Shropshire is vulnerable to flooding as the River Severn runs through the heart of the County
It's important that at times of high river levels and flood risk, people living in and visiting the area can be as safe as possible. Here you will find safe driving advice, useful contacts during times of flooding and other safety tips.
Top flood safety tips
- Never try to walk or drive through floodwater – six inches of fast-flowing water can knock an adult over and two feet of water will float a car
- Never try to swim through fast-flowing water or floodwater – you may get swept away or be struck or caught on an object in the water. If stuck call 999 and wait for help.
- Get to the highest level if trapped in a building. Only get on the roof if necessary and once there signal for help. Do not climb into a closed attic to avoid getting trapped by rising floodwater.
- Keep an eye on weather reports for flooding in your area. Do not travel in heavy rainstorms unless absolutely necessary
- Prepare a flood kit in case your home floods or you are trapped in a vehicle for any period– this can contain a change of clothing, wellies, waterproofs and blankets as well as a torch, charged mobile, radio, medication and a first aid kit and a list of useful numbers, including flood alert lines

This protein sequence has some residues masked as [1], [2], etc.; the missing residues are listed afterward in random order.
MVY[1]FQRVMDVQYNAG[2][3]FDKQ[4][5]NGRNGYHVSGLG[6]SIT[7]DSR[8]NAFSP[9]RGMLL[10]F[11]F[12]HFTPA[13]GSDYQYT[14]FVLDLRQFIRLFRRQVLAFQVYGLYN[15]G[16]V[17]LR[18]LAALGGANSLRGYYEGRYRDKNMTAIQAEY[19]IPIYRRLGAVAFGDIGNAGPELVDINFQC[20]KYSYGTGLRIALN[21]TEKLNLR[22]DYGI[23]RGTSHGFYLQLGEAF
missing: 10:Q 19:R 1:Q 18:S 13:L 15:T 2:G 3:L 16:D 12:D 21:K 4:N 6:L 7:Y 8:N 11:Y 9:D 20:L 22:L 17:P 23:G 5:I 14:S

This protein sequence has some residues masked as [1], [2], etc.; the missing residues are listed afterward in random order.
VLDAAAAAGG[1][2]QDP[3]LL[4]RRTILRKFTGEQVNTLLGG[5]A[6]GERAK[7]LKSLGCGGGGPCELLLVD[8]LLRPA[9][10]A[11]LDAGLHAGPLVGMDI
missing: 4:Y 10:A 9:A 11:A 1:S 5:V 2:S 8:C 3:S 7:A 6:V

How to manage a car in flood water
- Call for help, remove seatbelt and release any children from their seats
- Turn on all the lights and sound the horn to attract attention (only if this won’t delay your escape)
- If the water level is low – open the windows and stay in the car
- If the water level is high – escape out of the windows, sunroof or doors onto the roof of the car. Stay with the car. If the car starts to move quickly with the water flow, get off the car, stay upstream from the car, and swim vigorously to safety
- If the water is entering the car – escape out of the windows, sunroof or doors (breaking windows if necessary). Stay upstream from the car, and swim vigorously to safety
- If you cannot escape call and signal for help. Turn on all of the lights and sound the horn
Around two-thirds of drowning deaths in the UK happen at inland waters, many of those involved people who never intended to go in the water. We understand that some people want to look at flood waters during times of high river levels, but this can be extremely dangerous. Any accident or emergency resulting from this puts unneccesary strain on the emergency services who are already likely to be inundated with calls.
It is always best to avoid flooded areas, take heed of flood signage and stay safe.